Lockheed Martin to build two additional TL-29A towed-array sonar systems to detect quiet submarines

Feb 20, 2018 | John Keller

SAN DIEGO – Undersea surveillance experts at Lockheed Martin Corp. will provide twin-line towed-array sonar systems to the U.S. Navy with the capability to detect quiet diesel- and nuclear-powered submarines.

Officials of the Space and Naval Warfare Systems Command (SPAWAR) in San Diego, announced a $50.9 million contract modification to the Lockheed Martin Rotary and Mission Systems segment in Liverpool, N.Y., on Friday for additional work on the twin line towed array (TL-29A) system.

The deal calls for Lockheed Martin to provide two TL-29A systems, one TL-29A spare array, two array refurbishments, and additional engineering services, material, and spares.


These twin-line towed-array sonar systems are to support the Naval Sea Systems Command's Maritime Surveillance Systems Program Office, Program Executive Office Submarines. The modification increases the original contract's value from $101.1 million to $151.9 million.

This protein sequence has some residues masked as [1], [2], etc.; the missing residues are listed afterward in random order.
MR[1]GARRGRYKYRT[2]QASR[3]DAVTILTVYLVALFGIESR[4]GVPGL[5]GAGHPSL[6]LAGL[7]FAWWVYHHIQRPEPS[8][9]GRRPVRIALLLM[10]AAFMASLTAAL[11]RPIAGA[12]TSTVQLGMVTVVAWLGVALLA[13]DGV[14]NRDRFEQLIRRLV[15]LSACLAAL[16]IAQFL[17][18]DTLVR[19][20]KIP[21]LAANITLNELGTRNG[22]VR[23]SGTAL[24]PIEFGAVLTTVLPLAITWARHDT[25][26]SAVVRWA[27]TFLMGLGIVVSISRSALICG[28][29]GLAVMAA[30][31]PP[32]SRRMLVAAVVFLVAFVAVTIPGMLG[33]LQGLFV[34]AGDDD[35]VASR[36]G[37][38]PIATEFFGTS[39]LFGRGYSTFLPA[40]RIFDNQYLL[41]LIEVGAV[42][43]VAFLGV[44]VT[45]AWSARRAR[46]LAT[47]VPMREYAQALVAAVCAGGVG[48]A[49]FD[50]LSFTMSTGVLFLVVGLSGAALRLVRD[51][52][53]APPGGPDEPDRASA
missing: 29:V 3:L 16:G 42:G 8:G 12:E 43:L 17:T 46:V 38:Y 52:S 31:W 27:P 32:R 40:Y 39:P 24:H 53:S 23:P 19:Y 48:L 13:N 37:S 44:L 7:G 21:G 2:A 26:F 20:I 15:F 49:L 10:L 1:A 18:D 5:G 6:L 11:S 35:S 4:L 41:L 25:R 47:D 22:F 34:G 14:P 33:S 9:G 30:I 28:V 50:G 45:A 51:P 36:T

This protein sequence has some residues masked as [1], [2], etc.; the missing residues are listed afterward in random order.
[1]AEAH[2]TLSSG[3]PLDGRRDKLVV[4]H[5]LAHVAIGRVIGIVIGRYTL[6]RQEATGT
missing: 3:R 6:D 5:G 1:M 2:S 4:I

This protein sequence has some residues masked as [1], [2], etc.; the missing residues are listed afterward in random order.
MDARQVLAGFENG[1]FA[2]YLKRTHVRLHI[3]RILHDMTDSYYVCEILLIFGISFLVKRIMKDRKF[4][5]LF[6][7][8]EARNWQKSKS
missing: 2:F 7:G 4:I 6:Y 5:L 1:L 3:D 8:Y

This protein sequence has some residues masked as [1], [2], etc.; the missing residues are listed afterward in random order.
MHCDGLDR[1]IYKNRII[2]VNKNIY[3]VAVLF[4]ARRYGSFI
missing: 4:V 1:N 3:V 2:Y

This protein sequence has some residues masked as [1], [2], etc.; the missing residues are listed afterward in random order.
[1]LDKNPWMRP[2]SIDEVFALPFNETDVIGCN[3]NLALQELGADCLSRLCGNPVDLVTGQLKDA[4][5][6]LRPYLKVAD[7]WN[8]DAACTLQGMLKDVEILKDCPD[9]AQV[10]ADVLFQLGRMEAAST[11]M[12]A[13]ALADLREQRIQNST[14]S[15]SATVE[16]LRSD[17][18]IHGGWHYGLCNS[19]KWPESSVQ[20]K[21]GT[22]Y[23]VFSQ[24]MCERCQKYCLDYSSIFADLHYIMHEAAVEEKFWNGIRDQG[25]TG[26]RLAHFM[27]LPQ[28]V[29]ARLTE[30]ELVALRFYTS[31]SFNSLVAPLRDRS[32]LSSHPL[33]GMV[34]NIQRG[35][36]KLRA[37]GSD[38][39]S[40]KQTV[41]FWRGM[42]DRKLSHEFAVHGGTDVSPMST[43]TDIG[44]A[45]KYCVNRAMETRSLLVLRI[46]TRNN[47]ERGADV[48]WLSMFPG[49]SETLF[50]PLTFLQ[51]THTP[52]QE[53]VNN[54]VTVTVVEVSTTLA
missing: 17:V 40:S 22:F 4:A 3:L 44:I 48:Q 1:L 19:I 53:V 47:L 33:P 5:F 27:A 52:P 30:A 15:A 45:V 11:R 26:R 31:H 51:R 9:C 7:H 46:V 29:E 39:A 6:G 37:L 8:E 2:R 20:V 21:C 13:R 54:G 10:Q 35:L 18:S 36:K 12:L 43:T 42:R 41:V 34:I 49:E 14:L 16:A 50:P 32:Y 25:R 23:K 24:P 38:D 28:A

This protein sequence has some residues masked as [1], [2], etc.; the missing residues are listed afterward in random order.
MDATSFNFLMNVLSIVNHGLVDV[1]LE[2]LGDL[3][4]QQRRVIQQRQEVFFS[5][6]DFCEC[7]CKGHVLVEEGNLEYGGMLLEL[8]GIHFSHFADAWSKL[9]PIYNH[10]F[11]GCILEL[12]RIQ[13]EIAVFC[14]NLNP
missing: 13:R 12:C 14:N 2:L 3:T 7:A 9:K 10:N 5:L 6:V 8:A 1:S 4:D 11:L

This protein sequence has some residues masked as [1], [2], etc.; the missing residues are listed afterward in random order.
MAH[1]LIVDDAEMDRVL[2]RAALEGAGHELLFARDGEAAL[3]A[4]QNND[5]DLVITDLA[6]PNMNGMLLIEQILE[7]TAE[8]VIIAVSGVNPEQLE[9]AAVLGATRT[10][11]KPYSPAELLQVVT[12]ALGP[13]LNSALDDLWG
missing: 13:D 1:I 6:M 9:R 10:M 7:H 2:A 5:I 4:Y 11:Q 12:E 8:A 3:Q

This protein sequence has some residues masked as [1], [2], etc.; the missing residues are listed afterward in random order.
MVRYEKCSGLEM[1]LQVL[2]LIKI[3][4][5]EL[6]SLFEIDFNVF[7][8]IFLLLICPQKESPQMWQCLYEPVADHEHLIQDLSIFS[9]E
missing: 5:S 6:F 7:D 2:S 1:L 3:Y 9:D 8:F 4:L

The twin-line 29A array (TL-29A) is a passive, low-frequency sensor system towed by the T-AGOS surveillance ship. Each array comprises a chain of acoustic, telemetry, and interface modules linked together in an integrated system.

The TL-29A's passive acoustic and signal-processing technologies can hear submarines at long range and in various sea states. The towed-array sonar is designed particularly to detect and track the new generation of extremely quiet diesel electric submarines operated by foreign navies.

The TL-29A sonar is configured as a pair of mile-long arrays that are towed side-by-side from an electro-optic tow cable attached to a winch on the deck of the host surface ship.

Two critical advantages of the TL-29A are its endurance and ability to be towed in the shallow waters of the littoral zones in coastal waters and in harbors.


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